When asked if he was concerned that he would confuse the market when they decided to split popular check-in app Foursquare into two separate apps, founder Dennis Crowley told Inc.
“Initially, we heard a mix of complaints and praise. But 90 percent of Foursquare users adopted Swarm for check-ins within a matter of weeks, we we think we’re on strategy. On the internet people don’t like to change until they experience it.” 
I don’t think this is limited to user habits on the internet.
In the 4 years my wife has been in leadership at the world-changing school we help run, she often receives (as most leaders do) complaints and criticism from different stakeholders about “all the change” they’ve experienced over the years. But when asked what specific changes they’re unsettled with, rarely can they come up with specific changes they are discontent with.
It’s not because things haven’t changed. It’s just that, rationally speaking, they (read: we) love positive change (and our staffers tell us as much). Yet emotionally there is a resistance to change.
Rationally, we see the need for improvement and organization and change. Emotionally, our reaction to change (or the mere suggestion of it), at least initially, is often in opposition of it.
Change is rarely the path of least resistance, which is the path we’ve been conditioned to want and too often take. Embracing change is never a default mode in our comfort zone. Change is scary because with it comes an innate sense of ambiguity and uncertainty — two variables our control-addicted culture resists. Tolerance of these things is a feature we must cultivate and learn to love (or at least manage) if we want to grow and develop as leaders and as humans. Embracing and navigating and initiating change is a key ingredient if we’re looking to move from a fixed mindset to a growth-mindset.
Fortunately, we always have a choice when change is upon us.
We can choose to scream, cry, rage, complain, and criticize, get angry, dig our heels in, sandbag, or run away...
Or we can choose to observe the changing landscape as objectively as possible and ask ourselves: how can I use the change to benefit, grow, further our mission and further my calling?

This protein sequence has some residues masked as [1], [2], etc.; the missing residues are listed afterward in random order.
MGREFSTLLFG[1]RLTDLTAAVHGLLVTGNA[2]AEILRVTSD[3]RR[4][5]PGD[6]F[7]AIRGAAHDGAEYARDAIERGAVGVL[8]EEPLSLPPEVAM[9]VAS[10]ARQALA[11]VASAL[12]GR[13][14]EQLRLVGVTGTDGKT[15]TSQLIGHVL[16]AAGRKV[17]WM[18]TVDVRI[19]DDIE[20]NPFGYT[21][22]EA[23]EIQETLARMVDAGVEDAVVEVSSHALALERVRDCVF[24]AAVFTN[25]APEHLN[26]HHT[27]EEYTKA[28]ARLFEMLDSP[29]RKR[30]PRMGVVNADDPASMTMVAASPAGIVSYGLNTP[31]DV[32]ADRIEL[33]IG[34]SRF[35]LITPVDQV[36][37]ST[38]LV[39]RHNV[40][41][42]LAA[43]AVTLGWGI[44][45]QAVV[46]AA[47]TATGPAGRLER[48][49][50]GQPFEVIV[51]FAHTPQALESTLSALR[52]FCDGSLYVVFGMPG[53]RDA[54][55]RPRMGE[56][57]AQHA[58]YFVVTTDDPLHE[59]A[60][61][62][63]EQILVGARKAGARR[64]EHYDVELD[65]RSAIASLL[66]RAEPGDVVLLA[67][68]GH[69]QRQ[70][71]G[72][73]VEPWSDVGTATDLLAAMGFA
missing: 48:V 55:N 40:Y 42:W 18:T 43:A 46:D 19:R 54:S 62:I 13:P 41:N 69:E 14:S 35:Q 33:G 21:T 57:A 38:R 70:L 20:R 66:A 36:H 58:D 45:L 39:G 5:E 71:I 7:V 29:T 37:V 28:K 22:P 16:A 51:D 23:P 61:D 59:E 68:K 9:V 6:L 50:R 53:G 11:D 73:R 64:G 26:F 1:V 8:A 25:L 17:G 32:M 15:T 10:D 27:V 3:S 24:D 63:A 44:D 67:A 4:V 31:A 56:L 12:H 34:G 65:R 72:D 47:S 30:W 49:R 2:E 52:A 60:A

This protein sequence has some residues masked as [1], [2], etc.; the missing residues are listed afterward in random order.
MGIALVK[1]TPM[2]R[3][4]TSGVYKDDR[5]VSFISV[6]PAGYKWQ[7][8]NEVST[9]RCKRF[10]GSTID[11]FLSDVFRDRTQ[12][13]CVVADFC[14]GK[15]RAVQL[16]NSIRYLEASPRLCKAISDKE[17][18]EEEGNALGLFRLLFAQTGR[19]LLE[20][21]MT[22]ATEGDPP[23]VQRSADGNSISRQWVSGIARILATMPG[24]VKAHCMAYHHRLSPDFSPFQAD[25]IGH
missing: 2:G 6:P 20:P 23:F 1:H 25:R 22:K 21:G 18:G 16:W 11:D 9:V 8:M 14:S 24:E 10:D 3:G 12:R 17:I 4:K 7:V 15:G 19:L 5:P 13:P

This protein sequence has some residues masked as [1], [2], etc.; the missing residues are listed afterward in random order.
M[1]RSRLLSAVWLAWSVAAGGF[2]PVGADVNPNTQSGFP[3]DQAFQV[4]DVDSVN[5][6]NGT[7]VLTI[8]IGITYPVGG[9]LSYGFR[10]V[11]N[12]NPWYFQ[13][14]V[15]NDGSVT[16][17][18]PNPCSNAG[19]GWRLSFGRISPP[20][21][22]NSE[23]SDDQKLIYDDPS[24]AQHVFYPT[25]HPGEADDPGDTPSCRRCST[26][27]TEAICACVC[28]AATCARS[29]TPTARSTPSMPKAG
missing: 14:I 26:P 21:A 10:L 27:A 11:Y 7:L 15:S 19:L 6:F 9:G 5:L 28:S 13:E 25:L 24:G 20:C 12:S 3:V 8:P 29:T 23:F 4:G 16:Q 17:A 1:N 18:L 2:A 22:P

We can choose to be paralyzed by the shifting state of affairs. Or we can choose to leverage this uncertainty and ambiguity (and the paralysis of others) to connect more, impact more, drive more value.
Tolerance of change, ambiguity, and uncertainty seems to be a common denominator of the successful and effective leaders in almost any sphere of culture. It allows our best leaders to remain relevant, connect with others, and seize opportunity.
Questions to Push You Towards Leadership In Change
Here are a few more probing and guiding questions we can ask ourselves when we confront change:
What can I control here?
In what ways can I be part of leading this change? How can I be proactive in the change versus being driven by it or reactive to it?
Why am I finding myself resistant? What do I feel like I’m losing by changing? Is there anyway to embrace this change while maintaining the best things from what we were doing?
Is it helpful and beneficial to complain, criticize, get angry or mad? If not, how can I take captive those emotions and harness them to my advantage?
How could this change actually spur me to grow? Is there a way I can frame this to develop more grit, resilience, perseverance, strength of character?
Where is the opportunity here (to love, to profit, to connect, to impact, etc.)?
Does this change inhibit my ability to live out the gospel — that is to love God and love others? Or does it create more/new opportunities to shake things up and do so.
Quoted from Inc. Magazine in an article by Scott Gerber, October 2014
Further Perspective on Change
Explained: Why We Don’t Like Change, Huffington Post article by Heidi Grant Halvorson, PHd
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